However, another camp of health experts have warned even against this gradual transition from the severe quarantine measures to at least partial permission to work for non-essential businesses. The governors of a dozen other states, including New York and California, have developed an alternative "collusion" on a much more time-consuming plan, perhaps, until mid-summer or even beginning of autumn. They refer to the need to protect citizens against the second or third wave of the infection. The political standoff between the Democrats who represent the authorities of these "opposing" states and the Republicans from the more ready-to-open states and from the Federal government includes more and more factors of election battles, which are interspersed in disputes about the care of the health of the nation. Meanwhile, the citizens in many states are losing patience and participating in offline protest actions. The first in a row of such revolts was out blazed by Michigan and then followed by Ohio, Minnesota, Virginia, Wisconsin and others. The demonstrators demanded the opportunity to return to work and to ease restrictions on walking in cities.

Proponents of lifting restrictions rely on a nearly ten-day plateau in the number of newly infected people in a national scale that was near 27,000 per day last weekend, and a clear decline in the number of hospital admissions. However, researchers began an effort to test residents of an entire town near San Francisco for antibodies, a broader sampling in Los Angeles suggested 40 times as many people were infected than the number of cases previously documented. So, Trump's determination is a serious argument for economic optimists, and his adviser Larry Kudlow repeated yesterday that Trump's goal is to start the first stage of lifting restrictions in many states before May 1. It is far from clear who will take the advantage in this reopening battle. Especially considering that the US President himself is more careful in actions than in words. The US administration announced on Monday that the US, Mexico and Canada are extending all restrictions on communication between countries for another 30 days.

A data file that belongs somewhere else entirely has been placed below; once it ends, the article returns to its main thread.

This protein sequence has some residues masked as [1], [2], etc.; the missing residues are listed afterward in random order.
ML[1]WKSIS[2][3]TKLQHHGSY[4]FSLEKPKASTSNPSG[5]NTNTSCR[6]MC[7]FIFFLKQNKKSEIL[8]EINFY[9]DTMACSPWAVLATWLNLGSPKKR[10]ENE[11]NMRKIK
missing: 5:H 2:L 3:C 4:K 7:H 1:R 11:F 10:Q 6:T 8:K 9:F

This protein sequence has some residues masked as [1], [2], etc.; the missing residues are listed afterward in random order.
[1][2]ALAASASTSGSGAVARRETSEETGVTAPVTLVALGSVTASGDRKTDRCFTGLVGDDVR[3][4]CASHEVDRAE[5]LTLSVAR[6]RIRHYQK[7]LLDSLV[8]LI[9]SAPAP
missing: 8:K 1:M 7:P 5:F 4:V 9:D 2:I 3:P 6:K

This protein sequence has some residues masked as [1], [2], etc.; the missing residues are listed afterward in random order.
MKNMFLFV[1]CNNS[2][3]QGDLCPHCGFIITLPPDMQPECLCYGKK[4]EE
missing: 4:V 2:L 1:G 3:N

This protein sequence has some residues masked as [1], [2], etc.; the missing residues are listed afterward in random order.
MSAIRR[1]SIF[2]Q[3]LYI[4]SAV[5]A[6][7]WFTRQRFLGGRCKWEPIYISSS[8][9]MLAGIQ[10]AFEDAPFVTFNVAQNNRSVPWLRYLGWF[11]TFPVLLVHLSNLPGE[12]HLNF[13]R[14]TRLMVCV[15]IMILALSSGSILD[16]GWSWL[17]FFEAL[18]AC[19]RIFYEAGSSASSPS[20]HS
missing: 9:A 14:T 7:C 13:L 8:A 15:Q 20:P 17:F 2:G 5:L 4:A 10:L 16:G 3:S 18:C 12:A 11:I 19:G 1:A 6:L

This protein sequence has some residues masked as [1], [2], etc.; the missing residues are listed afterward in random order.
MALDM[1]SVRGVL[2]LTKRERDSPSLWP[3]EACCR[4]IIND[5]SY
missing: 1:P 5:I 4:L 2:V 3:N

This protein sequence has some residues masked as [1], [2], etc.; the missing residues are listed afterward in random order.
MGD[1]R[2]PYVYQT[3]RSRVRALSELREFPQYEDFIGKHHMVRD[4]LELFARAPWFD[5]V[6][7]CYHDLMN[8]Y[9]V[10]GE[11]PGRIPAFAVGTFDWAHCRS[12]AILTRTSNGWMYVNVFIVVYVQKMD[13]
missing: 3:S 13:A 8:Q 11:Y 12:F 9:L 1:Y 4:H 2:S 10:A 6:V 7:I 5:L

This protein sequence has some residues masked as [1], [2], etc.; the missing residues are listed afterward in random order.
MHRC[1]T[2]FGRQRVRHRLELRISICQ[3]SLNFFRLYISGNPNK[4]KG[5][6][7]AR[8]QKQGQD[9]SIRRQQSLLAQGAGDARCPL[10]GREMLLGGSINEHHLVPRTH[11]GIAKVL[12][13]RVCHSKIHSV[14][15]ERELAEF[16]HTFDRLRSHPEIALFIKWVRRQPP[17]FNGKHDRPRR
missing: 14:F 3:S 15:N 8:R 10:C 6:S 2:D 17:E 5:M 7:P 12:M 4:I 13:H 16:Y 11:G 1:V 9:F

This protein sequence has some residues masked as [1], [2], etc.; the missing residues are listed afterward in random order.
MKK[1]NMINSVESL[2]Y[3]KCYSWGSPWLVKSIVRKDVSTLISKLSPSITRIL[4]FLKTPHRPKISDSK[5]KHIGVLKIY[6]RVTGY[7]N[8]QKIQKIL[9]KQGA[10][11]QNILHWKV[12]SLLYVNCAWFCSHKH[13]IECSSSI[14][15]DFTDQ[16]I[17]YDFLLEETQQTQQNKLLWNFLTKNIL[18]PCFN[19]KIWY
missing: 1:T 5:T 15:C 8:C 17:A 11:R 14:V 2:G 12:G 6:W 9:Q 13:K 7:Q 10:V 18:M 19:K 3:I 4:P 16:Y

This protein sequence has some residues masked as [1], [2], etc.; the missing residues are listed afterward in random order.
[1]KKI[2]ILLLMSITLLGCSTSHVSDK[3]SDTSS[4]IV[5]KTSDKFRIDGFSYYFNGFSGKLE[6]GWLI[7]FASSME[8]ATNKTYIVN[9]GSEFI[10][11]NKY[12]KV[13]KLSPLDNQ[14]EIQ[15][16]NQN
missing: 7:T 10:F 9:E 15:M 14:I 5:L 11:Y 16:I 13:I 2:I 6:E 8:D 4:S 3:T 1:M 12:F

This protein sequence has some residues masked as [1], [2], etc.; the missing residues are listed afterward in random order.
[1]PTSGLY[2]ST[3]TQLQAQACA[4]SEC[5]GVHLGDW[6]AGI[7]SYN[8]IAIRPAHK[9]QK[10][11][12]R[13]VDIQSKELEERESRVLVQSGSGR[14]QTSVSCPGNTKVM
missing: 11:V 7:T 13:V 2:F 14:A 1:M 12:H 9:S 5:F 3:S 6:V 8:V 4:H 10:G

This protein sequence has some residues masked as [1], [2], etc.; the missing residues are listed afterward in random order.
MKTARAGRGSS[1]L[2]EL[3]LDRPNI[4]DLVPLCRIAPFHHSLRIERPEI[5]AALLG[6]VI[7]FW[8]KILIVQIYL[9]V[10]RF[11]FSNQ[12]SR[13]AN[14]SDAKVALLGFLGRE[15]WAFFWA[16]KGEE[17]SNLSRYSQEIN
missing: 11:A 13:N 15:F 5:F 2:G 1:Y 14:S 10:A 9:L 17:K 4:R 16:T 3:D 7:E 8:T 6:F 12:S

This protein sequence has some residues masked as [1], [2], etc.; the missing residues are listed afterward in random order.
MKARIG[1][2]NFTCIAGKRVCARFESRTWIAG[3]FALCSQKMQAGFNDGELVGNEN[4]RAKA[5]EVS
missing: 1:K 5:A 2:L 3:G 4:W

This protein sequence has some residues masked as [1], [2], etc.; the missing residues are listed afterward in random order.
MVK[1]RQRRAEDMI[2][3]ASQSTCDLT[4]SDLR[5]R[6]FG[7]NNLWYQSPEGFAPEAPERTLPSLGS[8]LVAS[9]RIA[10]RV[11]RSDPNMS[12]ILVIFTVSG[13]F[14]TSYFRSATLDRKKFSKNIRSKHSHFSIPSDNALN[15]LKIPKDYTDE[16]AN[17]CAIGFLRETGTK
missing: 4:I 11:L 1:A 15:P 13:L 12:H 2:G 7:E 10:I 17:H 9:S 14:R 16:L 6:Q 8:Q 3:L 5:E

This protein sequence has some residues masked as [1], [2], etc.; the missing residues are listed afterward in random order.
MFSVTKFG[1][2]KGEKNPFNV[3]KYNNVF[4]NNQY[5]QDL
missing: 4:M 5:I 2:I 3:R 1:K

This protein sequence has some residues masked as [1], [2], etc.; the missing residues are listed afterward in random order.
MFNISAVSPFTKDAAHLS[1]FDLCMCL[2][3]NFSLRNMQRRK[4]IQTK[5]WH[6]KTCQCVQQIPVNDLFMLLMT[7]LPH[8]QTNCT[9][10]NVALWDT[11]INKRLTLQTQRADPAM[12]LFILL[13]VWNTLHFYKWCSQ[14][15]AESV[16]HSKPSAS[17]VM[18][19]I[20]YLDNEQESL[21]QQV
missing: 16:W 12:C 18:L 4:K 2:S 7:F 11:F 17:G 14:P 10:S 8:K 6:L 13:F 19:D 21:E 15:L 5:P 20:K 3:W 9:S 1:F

Mr Trump said that he will suspend all immigration into the United States temporarily through an executive order. But the adoption of a new rescue package known as Care Act is again in question. Moody's agency predicts that this new bailout assistance will only delay the inevitable collapse for many American retailers. Moody's has downgraded Mexico's rating to Baa1 with a negative Outlook, and Fitch rating agency kills Argentina's rating to C, which signals an almost inevitable default of the country. JP Morgan flagged negative by releasing a note that the buyback level of shares is significantly lower than the three-year average.

Conditionally positive or neutral effect could be made by the specifics of companies' reporting for Q1 2020, which will start to be published this week, and throughout the next week. IBM already published its report on Monday, also the "stay-at-home" stocks like Netflix, Snapchat and Amazon are due to release their reports in days to come, Procter and Gamble is expected to present inspiring results, as consumers were probably not saving on diapers and shampoos in March. Reports of other companies suffering from falling offline sales could disrupt the positive tune as expectations of major damages in Q2 is much more negative than in Q1.


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Material posted here is solely for information purposes and reliance on this may lead to losses. Past performances are not a reliable indicator of future results. Please read our full disclaimer.